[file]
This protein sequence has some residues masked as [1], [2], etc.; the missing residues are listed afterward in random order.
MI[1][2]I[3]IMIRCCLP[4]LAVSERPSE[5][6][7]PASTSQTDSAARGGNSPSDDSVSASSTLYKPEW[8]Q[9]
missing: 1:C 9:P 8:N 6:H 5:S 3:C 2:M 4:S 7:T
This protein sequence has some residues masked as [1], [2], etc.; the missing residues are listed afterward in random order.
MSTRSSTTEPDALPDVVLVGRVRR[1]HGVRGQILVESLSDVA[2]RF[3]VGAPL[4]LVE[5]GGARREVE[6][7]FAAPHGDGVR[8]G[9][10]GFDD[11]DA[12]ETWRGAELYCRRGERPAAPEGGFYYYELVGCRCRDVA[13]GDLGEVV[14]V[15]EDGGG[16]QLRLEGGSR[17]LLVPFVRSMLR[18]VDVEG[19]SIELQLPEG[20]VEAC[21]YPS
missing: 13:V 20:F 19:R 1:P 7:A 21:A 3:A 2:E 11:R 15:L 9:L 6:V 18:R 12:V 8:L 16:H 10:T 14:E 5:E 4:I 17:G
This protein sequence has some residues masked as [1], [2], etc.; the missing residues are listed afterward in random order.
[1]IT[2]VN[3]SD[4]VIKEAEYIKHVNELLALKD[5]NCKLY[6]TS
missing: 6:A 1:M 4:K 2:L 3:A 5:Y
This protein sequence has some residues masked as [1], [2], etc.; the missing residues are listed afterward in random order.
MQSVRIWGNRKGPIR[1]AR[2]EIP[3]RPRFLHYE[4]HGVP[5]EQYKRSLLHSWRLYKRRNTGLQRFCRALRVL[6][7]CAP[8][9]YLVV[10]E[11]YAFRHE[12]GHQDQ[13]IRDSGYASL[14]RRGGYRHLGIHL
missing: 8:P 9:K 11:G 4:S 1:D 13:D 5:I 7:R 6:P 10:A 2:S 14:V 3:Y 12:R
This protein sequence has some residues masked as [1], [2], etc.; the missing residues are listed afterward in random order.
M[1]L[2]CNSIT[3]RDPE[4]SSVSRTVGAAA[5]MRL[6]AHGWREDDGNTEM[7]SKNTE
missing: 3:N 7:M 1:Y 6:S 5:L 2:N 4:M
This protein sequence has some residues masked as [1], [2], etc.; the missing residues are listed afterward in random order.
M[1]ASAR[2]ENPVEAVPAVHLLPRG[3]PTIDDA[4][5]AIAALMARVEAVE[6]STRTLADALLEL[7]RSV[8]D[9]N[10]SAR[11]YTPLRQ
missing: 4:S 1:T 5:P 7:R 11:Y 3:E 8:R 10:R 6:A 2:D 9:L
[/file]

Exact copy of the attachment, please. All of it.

This protein sequence has some residues masked as [1], [2], etc.; the missing residues are listed afterward in random order.
MI[1][2]I[3]IMIRCCLP[4]LAVSERPSE[5][6][7]PASTSQTDSAARGGNSPSDDSVSASSTLYKPEW[8]Q[9]
missing: 1:C 9:P 8:N 6:H 5:S 3:C 2:M 4:S 7:T
This protein sequence has some residues masked as [1], [2], etc.; the missing residues are listed afterward in random order.
MSTRSSTTEPDALPDVVLVGRVRR[1]HGVRGQILVESLSDVA[2]RF[3]VGAPL[4]LVE[5]GGARREVE[6][7]FAAPHGDGVR[8]G[9][10]GFDD[11]DA[12]ETWRGAELYCRRGERPAAPEGGFYYYELVGCRCRDVA[13]GDLGEVV[14]V[15]EDGGG[16]QLRLEGGSR[17]LLVPFVRSMLR[18]VDVEG[19]SIELQLPEG[20]VEAC[21]YPS
missing: 13:V 20:F 19:R 1:P 7:A 21:A 3:A 2:E 11:R 15:L 9:L 6:V 18:R 12:V 8:L 16:H 10:T 14:E 5:E 4:I 17:G
This protein sequence has some residues masked as [1], [2], etc.; the missing residues are listed afterward in random order.
[1]IT[2]VN[3]SD[4]VIKEAEYIKHVNELLALKD[5]NCKLY[6]TS
missing: 6:A 1:M 4:K 2:L 3:A 5:Y
This protein sequence has some residues masked as [1], [2], etc.; the missing residues are listed afterward in random order.
MQSVRIWGNRKGPIR[1]AR[2]EIP[3]RPRFLHYE[4]HGVP[5]EQYKRSLLHSWRLYKRRNTGLQRFCRALRVL[6][7]CAP[8][9]YLVV[10]E[11]YAFRHE[12]GHQDQ[13]IRDSGYASL[14]RRGGYRHLGIHL
missing: 8:P 9:K 11:G 4:S 1:D 13:D 5:I 7:R 6:P 10:A 2:S 14:V 3:Y 12:R
This protein sequence has some residues masked as [1], [2], etc.; the missing residues are listed afterward in random order.
M[1]L[2]CNSIT[3]RDPE[4]SSVSRTVGAAA[5]MRL[6]AHGWREDDGNTEM[7]SKNTE
missing: 3:N 7:M 1:Y 6:S 5:L 2:N 4:M
This protein sequence has some residues masked as [1], [2], etc.; the missing residues are listed afterward in random order.
M[1]ASAR[2]ENPVEAVPAVHLLPRG[3]PTIDDA[4][5]AIAALMARVEAVE[6]STRTLADALLEL[7]RSV[8]D[9]N[10]SAR[11]YTPLRQ
missing: 4:S 1:T 5:P 7:R 11:Y 3:E 8:R 10:R 6:A 2:D 9:L